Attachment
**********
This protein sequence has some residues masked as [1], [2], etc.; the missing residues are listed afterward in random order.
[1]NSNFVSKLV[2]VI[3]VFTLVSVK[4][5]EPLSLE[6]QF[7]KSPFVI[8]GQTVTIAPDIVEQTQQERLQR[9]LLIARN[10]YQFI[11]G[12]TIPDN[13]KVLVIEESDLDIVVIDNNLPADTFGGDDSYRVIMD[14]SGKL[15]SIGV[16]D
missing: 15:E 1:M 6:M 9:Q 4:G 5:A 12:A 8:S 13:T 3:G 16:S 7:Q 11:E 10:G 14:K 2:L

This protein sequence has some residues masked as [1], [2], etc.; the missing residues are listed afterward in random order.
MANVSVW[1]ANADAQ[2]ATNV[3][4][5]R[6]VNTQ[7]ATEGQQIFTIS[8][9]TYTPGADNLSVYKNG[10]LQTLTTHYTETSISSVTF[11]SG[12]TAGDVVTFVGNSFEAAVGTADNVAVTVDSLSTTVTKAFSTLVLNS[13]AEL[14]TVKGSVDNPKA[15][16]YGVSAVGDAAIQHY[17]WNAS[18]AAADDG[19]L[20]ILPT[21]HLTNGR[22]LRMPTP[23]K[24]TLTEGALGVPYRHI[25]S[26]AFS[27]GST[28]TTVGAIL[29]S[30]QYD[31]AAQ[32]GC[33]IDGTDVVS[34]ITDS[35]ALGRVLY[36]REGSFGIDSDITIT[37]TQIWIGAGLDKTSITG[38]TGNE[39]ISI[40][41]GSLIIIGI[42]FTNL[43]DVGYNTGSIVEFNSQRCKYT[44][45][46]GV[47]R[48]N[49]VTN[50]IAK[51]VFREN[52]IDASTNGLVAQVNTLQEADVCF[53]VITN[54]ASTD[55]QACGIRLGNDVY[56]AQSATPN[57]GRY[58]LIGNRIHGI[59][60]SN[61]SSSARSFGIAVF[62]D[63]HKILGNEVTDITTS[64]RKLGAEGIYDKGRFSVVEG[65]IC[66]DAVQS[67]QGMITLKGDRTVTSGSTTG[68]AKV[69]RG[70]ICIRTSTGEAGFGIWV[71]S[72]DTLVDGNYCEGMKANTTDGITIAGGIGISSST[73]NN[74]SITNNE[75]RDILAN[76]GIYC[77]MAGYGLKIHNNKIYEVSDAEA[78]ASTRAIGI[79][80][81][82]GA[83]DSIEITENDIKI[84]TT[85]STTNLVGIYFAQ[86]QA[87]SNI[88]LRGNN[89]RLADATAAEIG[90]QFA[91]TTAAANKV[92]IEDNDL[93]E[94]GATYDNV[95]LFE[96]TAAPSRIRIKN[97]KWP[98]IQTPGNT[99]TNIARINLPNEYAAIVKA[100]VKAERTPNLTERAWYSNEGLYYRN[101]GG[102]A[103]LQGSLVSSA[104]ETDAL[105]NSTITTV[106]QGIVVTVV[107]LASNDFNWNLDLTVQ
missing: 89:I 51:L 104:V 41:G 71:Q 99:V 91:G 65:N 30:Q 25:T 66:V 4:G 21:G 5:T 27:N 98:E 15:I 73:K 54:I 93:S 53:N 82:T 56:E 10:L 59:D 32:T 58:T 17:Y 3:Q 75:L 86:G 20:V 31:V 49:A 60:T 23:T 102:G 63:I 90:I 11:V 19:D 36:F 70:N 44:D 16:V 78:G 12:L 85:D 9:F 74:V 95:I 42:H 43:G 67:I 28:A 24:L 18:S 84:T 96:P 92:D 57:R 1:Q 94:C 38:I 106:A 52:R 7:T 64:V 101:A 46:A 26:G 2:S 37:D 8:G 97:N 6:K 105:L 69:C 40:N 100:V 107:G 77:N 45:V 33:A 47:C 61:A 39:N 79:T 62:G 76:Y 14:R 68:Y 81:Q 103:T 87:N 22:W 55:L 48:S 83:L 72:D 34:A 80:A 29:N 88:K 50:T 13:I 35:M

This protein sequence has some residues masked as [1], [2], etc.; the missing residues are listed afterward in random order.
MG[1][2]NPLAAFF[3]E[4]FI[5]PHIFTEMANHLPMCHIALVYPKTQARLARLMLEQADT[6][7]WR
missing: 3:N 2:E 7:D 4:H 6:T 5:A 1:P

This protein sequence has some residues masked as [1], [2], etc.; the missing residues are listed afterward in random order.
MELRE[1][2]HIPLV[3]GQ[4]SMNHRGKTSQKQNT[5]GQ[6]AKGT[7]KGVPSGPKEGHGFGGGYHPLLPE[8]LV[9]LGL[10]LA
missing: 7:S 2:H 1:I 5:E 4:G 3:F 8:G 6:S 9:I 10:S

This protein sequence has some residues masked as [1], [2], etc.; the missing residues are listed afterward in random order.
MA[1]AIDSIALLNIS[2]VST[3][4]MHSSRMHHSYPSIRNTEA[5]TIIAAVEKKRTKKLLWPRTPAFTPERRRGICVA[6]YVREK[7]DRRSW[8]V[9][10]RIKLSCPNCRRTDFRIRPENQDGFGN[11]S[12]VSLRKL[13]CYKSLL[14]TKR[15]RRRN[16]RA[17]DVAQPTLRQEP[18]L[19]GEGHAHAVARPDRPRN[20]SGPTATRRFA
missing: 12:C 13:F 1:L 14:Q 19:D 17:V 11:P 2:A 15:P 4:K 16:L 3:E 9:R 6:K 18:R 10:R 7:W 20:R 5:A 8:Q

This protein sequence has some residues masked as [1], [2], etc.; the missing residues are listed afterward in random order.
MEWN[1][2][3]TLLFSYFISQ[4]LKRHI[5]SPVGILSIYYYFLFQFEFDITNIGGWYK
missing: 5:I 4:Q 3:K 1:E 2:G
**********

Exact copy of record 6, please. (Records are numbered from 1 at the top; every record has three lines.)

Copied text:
This protein sequence has some residues masked as [1], [2], etc.; the missing residues are listed afterward in random order.
MEWN[1][2][3]TLLFSYFISQ[4]LKRHI[5]SPVGILSIYYYFLFQFEFDITNIGGWYK
missing: 5:I 4:Q 3:K 1:E 2:G